Finance Minister Grant Robertson is encouraged by the state of the economy and the Government’s books despite lower business confidence, but is eyeing an elevated currency. Bernard Hickey reports.

The sun is shining brightly on Wellington, both literally and in an economic sense.

Finance Minister Grant Robertson is quietly encouraged by the economy’s progress in the Government’s first 100 days, noting buoyant consumer spending figures and better than expected tax revenues in the final months of 2017.

Robertson told Newsroom in an interview that the Government’s finances and the economy were both travelling well early in 2018, despite some concerns in the business community about a slump in wider business confidence.

He pointed to Treasury figures up until the end of November showing company tax receipts and GST receipts at $531 million ahead of forecasts from the Half Yearly Economic Update just before Christmas. The Government posted a surplus of $125 million for the five months to November when a deficit of $457 million had been forecast.

“It is encouraging,” Robertson said of the Treasury figures, pointing to the high GST returns.

“That probably reflects that the end of the year was actually quite good in terms of consumer behaviour,” he said.

“Overall, it’s positive and tracking well and we hope to see the trend continue.”

Robertson is due to start receiving fresh Treasury forecasts for the year ahead in coming weeks that will set the baselines for the 2018 Budget due in May.

He said he was confident the slump in business confidence about the wider economy was not turning into an economic downturn.

“Historically, we know the trend is much more related to business activity than it is about confidence about the Government or the economy generally,” he said.

“The correlation is with their own activity. People are upbeat about their own activity and I suspect that’s what we’ll see in turn.”

Confidence about the wider economy fell sharply in the ANZ and NZIER surveys of business confidence in the December quarter, but confidence by survey respondents in their own businesses fell to a much lesser extent. The correlation between ‘own activity’ measures and GDP growth is higher than for confidence about the economy in general.

“These are perception surveys at this point in the survey. Those ingrained perceptions about what a Labour Government means or a National Government means for business are pretty hard to shake,” Robertson said.

“Of course, I’d love those business confidence numbers to look different to what they are at the moment. I think they will in time, but I think the underlying activity numbers are good.”

He pointed to high employee confidence in a Westpac McDermott Miller survey and only a slight fall in consumer confidence in an ANZ survey.

“Overall what that shows is that people are confident about their own prospects, both employees and businesses, and that’s a good basis to be going forward.”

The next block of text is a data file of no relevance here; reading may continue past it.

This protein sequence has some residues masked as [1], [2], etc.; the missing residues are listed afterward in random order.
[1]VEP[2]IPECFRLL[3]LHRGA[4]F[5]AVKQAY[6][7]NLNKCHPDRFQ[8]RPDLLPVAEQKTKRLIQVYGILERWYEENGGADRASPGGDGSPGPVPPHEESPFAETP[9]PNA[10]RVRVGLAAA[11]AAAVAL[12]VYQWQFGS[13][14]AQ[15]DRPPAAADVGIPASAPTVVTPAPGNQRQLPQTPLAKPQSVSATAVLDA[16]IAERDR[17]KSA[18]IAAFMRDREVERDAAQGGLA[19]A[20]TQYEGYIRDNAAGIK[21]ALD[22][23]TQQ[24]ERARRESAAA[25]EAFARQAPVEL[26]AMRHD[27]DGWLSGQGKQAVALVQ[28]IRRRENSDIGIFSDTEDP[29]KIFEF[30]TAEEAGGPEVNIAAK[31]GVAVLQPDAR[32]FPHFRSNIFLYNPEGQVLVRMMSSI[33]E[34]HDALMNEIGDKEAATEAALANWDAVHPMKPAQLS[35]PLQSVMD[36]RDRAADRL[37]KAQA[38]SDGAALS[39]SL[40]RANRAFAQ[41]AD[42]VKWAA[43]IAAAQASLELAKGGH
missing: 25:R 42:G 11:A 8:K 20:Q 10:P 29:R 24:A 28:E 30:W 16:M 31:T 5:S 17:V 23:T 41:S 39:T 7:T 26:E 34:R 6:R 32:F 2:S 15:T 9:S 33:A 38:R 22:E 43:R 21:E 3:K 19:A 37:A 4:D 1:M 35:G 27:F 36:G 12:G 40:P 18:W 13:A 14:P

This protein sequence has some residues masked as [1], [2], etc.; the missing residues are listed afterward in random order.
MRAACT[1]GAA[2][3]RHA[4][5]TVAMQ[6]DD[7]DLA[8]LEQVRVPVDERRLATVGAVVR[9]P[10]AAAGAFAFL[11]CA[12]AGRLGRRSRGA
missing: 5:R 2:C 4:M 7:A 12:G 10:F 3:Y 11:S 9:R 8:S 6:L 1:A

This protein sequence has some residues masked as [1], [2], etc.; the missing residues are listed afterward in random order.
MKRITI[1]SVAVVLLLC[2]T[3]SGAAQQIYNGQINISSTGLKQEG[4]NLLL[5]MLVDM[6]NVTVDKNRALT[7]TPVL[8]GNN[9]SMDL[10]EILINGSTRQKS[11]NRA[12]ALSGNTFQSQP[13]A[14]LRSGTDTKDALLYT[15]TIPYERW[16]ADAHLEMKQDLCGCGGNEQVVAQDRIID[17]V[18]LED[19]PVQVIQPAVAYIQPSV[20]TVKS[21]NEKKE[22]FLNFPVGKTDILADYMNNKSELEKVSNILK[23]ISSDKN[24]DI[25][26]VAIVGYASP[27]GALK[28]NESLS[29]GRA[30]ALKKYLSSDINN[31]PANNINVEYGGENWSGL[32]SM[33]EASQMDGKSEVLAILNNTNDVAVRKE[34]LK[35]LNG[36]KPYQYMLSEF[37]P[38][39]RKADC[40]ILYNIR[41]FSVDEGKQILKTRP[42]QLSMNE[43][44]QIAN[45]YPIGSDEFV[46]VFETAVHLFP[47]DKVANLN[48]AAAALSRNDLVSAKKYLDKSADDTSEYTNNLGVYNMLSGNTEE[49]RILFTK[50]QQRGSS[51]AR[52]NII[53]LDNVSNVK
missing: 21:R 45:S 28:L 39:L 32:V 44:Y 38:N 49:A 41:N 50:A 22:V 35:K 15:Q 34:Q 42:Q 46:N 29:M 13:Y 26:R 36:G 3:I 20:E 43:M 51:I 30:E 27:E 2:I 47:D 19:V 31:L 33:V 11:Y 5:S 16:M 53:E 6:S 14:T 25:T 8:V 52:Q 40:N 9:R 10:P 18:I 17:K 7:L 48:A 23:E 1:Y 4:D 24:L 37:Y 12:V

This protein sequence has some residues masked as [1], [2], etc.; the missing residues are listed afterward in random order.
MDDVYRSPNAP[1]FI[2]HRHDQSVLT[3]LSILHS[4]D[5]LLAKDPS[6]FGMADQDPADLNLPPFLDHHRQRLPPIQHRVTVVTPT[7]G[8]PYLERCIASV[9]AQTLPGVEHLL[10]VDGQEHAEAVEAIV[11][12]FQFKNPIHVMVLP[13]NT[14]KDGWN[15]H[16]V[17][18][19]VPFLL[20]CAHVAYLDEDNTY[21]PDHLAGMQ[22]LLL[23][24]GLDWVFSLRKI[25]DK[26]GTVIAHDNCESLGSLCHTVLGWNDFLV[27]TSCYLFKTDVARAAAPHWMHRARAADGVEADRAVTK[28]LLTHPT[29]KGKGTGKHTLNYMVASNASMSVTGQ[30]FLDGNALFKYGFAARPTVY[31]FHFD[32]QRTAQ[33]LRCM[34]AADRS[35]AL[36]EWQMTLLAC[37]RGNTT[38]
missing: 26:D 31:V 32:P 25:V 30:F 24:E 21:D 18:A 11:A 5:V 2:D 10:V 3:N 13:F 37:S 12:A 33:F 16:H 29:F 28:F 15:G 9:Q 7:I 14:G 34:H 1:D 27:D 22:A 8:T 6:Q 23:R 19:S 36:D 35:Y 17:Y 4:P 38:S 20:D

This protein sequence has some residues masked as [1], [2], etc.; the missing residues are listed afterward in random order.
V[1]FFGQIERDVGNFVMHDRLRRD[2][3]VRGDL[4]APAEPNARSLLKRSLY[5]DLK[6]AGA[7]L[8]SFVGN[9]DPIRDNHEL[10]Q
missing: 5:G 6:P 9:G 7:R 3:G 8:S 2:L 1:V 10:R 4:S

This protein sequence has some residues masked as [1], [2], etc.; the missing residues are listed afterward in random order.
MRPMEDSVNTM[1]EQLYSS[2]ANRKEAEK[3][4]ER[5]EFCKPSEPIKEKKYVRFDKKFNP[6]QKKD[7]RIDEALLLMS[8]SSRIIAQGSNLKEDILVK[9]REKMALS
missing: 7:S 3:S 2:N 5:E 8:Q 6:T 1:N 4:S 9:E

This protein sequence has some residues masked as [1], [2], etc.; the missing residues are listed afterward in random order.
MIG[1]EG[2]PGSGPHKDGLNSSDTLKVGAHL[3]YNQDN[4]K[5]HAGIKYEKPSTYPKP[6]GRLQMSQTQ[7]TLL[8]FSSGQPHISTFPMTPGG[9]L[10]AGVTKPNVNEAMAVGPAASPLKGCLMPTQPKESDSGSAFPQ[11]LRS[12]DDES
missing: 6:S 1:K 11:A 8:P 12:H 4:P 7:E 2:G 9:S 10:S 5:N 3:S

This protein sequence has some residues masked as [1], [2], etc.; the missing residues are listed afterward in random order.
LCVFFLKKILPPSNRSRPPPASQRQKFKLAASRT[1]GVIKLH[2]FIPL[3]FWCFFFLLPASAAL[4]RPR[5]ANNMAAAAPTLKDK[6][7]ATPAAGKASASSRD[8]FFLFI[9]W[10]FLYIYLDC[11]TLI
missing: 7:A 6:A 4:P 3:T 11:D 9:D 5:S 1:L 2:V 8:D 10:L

Robertson said the lower business confidence figures were not affecting how the Government was rolling out its policies. Instead, the Government was addressing any concerns about uncertainty by rolling out its policy details in the first 100 days, including details of its employment reforms last week, which were well received in the business community.

“Some of the feedback has been about uncertainty, so the more we can roll out the better,” he said.

He acknowledged the one area of uncertainty for employers was around migration settings, as the Government develops its policy to tighten up visa rules for international students and temporary workers.

“We’ve just have to keep reassuring people that we’ve got some criteria changes we want to make. We’re going to make those changes. The exact numerical result is not what we’re aiming at. What we’re aiming for is the change in criteria, and that will then drive a result in terms of numbers,” he said.

He said migration levels were unlikely to drop back to the long-term averages of below 20,000 per year.

Currency and inflation

Asked about surprisingly weak inflation figures last week, Robertson said he trusted the medium term forecasts from the Treasury and the Reserve Bank, which indicated inflation would rise back to around two percent.

“The activity we’re going to be stimulating in the economy by lifting wages, by more regional development spending, by Kiwibuild, that will still have the effect that we’ve seen forecast. It will lift growth and see a slight tick up in inflation,” he said.

“In the medium term, we’re still going to go where we thought. We’re still about our part of the programme, which is about stimulating a bit more activity in the economy and putting more money in the pockets of people who will be spending it. We’re optimistic there.”

Asked about the currency’s rise near-four percent rise to as high as 74.5 USc since the New Year, he said it was dangerous for any Finance Minister to be stipulating levels for the currency.

“But I would point to the statements of both the current acting Governor and the previous Governor around their concerns they’ve had from time to time that the currency can be a bit elevated when it’s up here at these levels,” he said.

“We’ll keep an eye on that, but in the medium term I’m satisfied we’ll be back at the projections we thought.”

Last week, after lower than expected December quarter inflation figures, market economists extended their forecasts for the first Reserve Bank interest rate hikes out into 2019.

Robertson agreed a 2019 start to rate hikes was now more likely than a 2018 start. The Reserve Bank itself forecast in November that rate hikes would not start until 2019.

“This probably makes it more likely to be 2019 doesn’t it? I’m reading the same commentary you’re reading.”

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